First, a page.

But was that last part what everyone talked about? Of course not, the part that causes the dumb and frustrating was about netlifx taking it down. Maybe had maybe a hundred replies all saying I'm being "entitled" for simply saying "netflix took it down again". People say HN doesn't have a hivemind like Reddit but it 100% does.

The really interesting part was ignored, in favour of shitting on someone over netflix???

> For everyone else, apologize.

The sharks are circling, maybe if I give them some blood they'll leave me alone.

It really looks to me like someone disagreed with you and you took it very personally.

You jumped to claiming “offense” first.

I think you should reread your thread in a few days when you’ve cooled off.

It's always good advice to reread things later. But please know that I would never take anything on the internet personally. I am grateful for the insight that came out of that conversation, and see it as one of the benefits of actively participating on HN.

IMHO people take all the garbage written online too seriously and personal at times. It's mostly all just opinions and random rants. People's opinions do change at times. It's just not very visible to anyone.

I was done after he actively defended Andy Ngo. I was very much prepared to support this article, but it starts out with comparisons to Maoist China with the most self serving example of that regime's actions, and keep going further. J.K Rowling refuses to let the mob 'get her down'. Should Harvey Weinstein have bravely rallied against 'cancel culture'? If cancel culture is such a thing to be feared, why is Amazon Prime still working?

It's a very typical kind of piece that starts with a self-evident, humble truism, i.e. "If you don't have anything to apologize for don't, if you do, apologize", and a Hamilton example to kind of obfuscate the tone and then the actual message comes when you bring in Andy Ngo and the 'far-left'.

Even the beginning is silly. Bringing up the cultural revolution followed by "obviously I don't intend to compare anything to the cultural revolution". Okay, then what's the point? It's how all of these articles work.

> Bringing up the cultural revolution followed by "obviously I don't intend to compare anything to the cultural revolution". Okay, then what's the point?

He does not say that.


This is the paragraph that Barrin92 is trying to missrepresent.

> Let me be clear: The horror of Mao’s China was singular. I am not making a comparison to the death and destruction it caused or to the severity of the punishment that the mobs imposed. Instead, I am drawing a parallel (one that various journalists and commentators, including the pseudonymous Chinese-American academic, Xiao Li, have made before) to an instinct—the inclination to humiliate and terrorize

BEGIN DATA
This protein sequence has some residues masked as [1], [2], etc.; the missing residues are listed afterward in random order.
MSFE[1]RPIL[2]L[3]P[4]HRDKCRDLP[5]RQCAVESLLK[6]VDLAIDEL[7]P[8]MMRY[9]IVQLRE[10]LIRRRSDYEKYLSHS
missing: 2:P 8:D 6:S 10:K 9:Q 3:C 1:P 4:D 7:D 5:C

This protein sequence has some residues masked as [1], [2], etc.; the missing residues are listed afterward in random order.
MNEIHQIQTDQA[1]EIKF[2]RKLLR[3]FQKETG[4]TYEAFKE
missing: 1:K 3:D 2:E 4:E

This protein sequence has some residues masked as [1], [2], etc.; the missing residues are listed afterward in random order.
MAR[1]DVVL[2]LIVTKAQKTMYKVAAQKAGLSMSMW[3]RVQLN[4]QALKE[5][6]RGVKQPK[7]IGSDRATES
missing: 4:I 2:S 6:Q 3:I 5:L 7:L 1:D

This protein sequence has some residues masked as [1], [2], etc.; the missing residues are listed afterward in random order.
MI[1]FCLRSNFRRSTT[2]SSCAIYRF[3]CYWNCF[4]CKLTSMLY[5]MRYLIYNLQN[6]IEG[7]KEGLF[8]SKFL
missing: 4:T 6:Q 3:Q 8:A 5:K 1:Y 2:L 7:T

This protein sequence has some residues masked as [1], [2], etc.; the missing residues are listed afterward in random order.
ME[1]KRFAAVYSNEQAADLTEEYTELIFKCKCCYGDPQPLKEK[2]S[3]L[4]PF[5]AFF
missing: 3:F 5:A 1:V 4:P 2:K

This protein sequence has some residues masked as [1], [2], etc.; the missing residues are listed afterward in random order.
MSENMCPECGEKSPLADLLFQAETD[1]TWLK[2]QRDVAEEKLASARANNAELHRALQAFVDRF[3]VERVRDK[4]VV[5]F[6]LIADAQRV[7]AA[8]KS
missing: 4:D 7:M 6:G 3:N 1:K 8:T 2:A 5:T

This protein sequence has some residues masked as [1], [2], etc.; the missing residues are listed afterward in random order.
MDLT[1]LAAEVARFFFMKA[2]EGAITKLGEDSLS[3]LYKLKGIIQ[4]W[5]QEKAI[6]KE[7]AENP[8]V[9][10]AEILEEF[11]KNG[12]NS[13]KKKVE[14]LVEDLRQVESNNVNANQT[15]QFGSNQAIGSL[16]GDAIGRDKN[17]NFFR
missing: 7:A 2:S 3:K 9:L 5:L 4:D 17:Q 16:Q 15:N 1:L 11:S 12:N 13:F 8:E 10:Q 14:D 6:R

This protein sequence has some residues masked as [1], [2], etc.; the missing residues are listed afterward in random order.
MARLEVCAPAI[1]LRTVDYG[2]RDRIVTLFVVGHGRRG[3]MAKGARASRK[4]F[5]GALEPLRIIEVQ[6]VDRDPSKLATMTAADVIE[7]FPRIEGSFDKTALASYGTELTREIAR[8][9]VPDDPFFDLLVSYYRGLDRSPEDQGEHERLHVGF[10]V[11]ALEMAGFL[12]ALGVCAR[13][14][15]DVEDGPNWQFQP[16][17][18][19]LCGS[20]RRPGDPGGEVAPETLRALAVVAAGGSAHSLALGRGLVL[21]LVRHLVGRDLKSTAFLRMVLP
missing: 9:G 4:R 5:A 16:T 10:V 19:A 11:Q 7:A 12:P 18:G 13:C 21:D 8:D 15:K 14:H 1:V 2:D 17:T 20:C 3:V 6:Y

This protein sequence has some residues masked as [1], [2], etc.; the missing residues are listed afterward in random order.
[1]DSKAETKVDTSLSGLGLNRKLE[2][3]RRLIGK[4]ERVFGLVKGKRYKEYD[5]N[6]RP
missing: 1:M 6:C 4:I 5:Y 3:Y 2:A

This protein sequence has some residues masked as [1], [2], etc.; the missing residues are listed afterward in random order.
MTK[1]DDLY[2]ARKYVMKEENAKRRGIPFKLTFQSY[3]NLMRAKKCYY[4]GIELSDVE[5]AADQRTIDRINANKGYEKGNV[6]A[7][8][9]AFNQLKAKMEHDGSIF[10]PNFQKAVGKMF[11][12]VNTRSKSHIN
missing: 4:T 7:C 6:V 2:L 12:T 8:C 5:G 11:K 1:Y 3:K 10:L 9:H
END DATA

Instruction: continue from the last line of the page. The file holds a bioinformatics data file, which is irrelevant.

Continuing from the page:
Please explain what Andy Ngo did that nobody should be able to have a different opinion of him without you dismissing him?

JK Rowling is a billionaire who doesn’t need much in the way of connections anymore, but she is certainly constantly attacked and abused, and has lost many opportunities for standing up for what she believes in. That you don’t care about it and think that amazon still sells her books doesn’t mean a woke mob didn’t attempt to cancel her doesn’t make that true, just means you aren’t paying attention.

Comparing either of those two to Harvey Weinstein is the real dishonesty done here.

Anybody is free to have an opinion on Andy Ngo but calling him, with complete credulity, someone who "became noteworthy by documenting the excesses of the far left" without mentioning his vocal and widespread reporting in favor of white supremacy, with the Proud Boys being the most prominent example, doesn't make me think the author is being genuine. If the article had a more nuanced view as opposed to pushing a point along the lines of 'never give up, never surrender', I expect I'd be far more open to its message and reasoning.

"...in favor of white supremacy, with the Proud Boys being the most prominent example..."

I don't have much background on the Proud Boys. I saw an article about one of their leaders pleading guilty to destruction of property or something recently, and I didn't think he was white. So I'm a little confused about this. I would have thought a white supremacist group wouldn't accept him, not to mention it seems odd that someone would join a group to their detriment.

Why downvote without a reply? I was asking about information related to this.

Because you asked an inconvenient question that challenges some people's narrative. It shouldn't be surprise to you that not everyone on HN starts with the question "is it true" or "is it a fact", such as did Andy's report on BLM violence true?

How is a gay asian man a white supremacist? Please give your sources. That's a bit of a bold claim, especially without providing evidence.

Andy Ngo is a gay Asian man. Any claims of support of white supremacy seem like those calling Ben Shapiro a nazi - ridiculous on their face and guilt by association that doesn’t stand any test of logic beyond grossly painting someone with bad words because they don’t want him to be able to speak credibly.

Perhaps the people who aren’t genuine are those who make opposition to antifa the same thing as ‘favour of white supremacy’.

I don’t think we’re going to come to an agreement.